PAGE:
Cardinal Archbishop of Westminster

Easter Morning 2019

Homily given by Cardinal Vincent Nichols at the Mass of Easter Morning 2019 at Westminster Cathedral  

BEFORE MASS

This morning, as we celebrate the Risen Christ, I ask you to have foremost in your prayers the people of Sri Lanka as they face the dreadful deeds of death that have devastated their community this morning.  We pray for those who have been massacred; for those who are bereaved; for those whose lives are shattered. Every Easter Day has within it the death of Christ. Today in Sri Lanka death dominates hope and joy. But Christ always rises again and we pray that his victory will sustain the people of Sri Lanka in this darkest hour. 

HOMILY 

Today in this Mass, with great solemnity, we rejoice in the risen Christ. We have heard the account, in the Gospel, that only at this moment did the Apostles understand that Jesus must rise from the dead. We heard the early proclamation of the Church in the Acts of the Apostles, and we heard St Paul’s wonderful reflection: ‘your life now is hidden with Christ in God’. When your life comes to its fulfilment, you will be filled with the glory of God. 

There are many ways of wishing a happy Easter. Here are two: ‘Happy   Easter’, ‘Buona Pasqua.’ 

Happy Easter has its origins in Anglo Saxon, and so it has its echoes in Dutch and German as well, and can teach us a little bit about this feast we celebrate. It has its origins in the title of a pagan god, Eostre, whose festival, the great Bede tells us, was kept in the month of April. So this is a goddess of spring, and we can see how the images of spring have been used to express the richness of the risen Christ, rising to new life from the depth of the earth. 

But, you know, I think there is more that we can draw from this greeting. We learn, in the light of faith, that the rhythms of nature are of God, for he is their Creator. We learn, too, how we might best relate to that creation. We see it primarily as a great gift of God, for which we give thanks. This is the basis of our respect for the world of nature and the deepest reason for our desire to protect this environment. Our relationship with nature is so well expressed and taught by our tradition of saying a prayer of thanks and of blessing before we eat, and when we’ve finished to remind ourselves, day by day, that this world has a Creator and its fruit comes to us as a gift.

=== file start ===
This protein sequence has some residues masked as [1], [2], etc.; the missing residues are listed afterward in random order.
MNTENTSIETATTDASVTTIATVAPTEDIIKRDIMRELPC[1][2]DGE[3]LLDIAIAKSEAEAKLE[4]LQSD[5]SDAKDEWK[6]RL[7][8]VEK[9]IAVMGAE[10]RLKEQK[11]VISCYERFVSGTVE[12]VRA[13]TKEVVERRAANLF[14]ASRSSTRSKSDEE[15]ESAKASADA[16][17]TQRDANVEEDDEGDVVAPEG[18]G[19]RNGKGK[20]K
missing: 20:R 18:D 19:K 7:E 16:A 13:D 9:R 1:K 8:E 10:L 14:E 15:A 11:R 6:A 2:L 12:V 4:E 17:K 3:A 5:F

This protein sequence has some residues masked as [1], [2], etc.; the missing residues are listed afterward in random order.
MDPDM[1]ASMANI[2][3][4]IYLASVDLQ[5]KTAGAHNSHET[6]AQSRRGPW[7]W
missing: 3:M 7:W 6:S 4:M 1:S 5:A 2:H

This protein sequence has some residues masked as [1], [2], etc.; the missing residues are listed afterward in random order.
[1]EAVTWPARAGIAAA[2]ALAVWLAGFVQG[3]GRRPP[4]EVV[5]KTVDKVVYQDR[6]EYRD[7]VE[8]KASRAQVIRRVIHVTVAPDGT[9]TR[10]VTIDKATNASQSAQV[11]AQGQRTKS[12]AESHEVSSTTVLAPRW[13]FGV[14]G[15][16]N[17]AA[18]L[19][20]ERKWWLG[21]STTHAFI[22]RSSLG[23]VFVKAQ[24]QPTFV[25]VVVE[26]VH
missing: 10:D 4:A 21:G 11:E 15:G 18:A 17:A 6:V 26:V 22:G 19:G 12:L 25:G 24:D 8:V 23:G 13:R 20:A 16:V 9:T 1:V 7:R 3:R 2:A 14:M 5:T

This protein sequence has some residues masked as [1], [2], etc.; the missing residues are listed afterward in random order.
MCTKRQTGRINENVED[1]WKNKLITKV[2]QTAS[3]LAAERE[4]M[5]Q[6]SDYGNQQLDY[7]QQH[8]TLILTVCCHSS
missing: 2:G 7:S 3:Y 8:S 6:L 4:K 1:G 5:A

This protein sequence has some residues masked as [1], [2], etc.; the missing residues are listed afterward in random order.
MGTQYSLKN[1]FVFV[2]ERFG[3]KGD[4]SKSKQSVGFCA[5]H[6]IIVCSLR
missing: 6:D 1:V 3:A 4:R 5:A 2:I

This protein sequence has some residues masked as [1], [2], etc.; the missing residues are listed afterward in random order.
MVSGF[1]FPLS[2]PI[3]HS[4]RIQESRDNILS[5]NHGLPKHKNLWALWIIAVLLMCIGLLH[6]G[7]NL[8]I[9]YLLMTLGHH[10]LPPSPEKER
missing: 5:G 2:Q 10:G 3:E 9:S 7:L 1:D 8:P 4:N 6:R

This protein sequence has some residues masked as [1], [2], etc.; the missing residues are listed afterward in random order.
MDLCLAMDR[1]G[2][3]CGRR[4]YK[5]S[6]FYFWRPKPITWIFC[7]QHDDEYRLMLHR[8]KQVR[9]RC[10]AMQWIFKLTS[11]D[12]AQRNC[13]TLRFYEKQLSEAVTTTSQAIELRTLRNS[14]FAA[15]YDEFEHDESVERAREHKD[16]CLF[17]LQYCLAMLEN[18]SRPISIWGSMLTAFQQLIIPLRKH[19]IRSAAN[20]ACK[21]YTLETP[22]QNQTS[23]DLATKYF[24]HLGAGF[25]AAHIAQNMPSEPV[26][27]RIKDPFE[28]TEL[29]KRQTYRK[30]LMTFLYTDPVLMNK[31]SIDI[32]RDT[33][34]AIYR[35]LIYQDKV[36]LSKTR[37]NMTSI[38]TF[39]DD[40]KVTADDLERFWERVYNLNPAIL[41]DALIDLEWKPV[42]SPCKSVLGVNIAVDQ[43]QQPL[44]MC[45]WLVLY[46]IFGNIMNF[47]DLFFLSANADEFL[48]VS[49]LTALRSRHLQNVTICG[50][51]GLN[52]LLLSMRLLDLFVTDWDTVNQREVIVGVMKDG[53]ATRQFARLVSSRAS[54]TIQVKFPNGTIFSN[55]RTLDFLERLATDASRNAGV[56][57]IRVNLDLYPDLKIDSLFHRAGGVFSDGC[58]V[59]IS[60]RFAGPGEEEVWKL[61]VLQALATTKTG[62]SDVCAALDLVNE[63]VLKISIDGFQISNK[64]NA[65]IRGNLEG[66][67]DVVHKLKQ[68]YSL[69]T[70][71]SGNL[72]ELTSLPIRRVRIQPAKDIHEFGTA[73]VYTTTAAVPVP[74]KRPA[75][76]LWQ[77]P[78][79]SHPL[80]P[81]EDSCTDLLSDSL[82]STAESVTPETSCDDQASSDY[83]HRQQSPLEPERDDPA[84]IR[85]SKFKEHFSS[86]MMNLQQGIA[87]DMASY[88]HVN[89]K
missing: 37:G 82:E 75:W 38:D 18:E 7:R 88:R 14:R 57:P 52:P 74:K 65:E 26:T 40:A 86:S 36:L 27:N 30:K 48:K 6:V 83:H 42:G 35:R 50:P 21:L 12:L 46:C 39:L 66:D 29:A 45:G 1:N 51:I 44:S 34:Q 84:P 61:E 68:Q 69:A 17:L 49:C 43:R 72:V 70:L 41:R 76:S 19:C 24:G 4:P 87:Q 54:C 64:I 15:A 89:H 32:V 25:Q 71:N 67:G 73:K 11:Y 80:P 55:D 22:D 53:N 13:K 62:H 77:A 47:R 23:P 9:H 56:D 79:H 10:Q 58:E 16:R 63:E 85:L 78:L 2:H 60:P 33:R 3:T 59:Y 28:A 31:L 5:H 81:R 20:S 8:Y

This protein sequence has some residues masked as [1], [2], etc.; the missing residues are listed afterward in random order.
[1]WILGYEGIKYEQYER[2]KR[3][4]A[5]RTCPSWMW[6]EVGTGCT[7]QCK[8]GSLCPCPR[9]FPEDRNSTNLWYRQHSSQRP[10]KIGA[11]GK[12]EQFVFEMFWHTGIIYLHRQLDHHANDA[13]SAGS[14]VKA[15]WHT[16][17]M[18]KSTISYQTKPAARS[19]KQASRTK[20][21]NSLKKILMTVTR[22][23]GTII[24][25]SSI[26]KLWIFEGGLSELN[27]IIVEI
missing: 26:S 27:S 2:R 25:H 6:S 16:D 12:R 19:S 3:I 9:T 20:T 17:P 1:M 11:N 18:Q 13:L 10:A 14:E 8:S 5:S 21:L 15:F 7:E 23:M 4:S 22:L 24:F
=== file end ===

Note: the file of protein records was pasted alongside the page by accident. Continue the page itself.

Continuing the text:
We can also learn from the words of Jesus, who said, ‘Look at the lilies of the field (we see on the Sanctuary this morning how beautiful they are). They neither toil nor spin’ (Mt 6.25).  So he teaches us to have a simple relationship with the goods of the earth, not to be caught in a spirit of entitlement, but rather to be simple in our needs and free to give praise to the Creator. 

The other way of wishing a happy Easter: Buona Pasqua, shapes the greeting given not only in Italian but in Spanish and Portuguese as well. It opens up a different tradition for us. The word Pasqua come from Hebrew ‘Pesach’, meaning Passover. The accounts of that seminal event tell us of when the chosen people escaped from the slavery of Egypt into the freedom of God’s children. The Jewish community celebrates Passover at this time; so as we wish each other ‘Buona Pasqua’ we wish our Jewish friends ‘happy Passover’. 

This greeting teaches us that Christ is the new Passover, the one who takes us away from our slavery to sin, our slavery to things that are destructive and disordered in our hearts, from the desires that lead to unhappiness. He leads us from that into the freedom of life, hidden with God in Christ. 

And so we have these strands that flow into our celebrating of the risen Lord. 

Let me appeal to another ancient source. Fifteen hundred years ago, Pope Leo the Great exclaimed at this time: ‘O Christian, remember your dignity.’ The deepest dignity in each one of us is human dignity brought to a new clarity and a new purpose in the risen Christ. He breaks open not only that bond of sin but also the great door of death. In Christ this seemingly final horizon of human life is broken open for us, so that we may live in the greater horizon of faith, an Easter faith, which gives rise to the lasting joy that our true life, hidden with Christ in God, will come to its utter fulfilment. 

In a few moments you are invited to renew the promises of your baptism, the foundation of that great dignity you have as Christians. I hope the water, as it touches you, invokes a memory of your baptism, perhaps, but also invokes a longing for more: to know more of this Jesus, more of this Christ, who, in the gift of the Holy Spirit, gives the power to transform us and to transform our world. 

So, Buona Pasqua. A happy Easter to you all.

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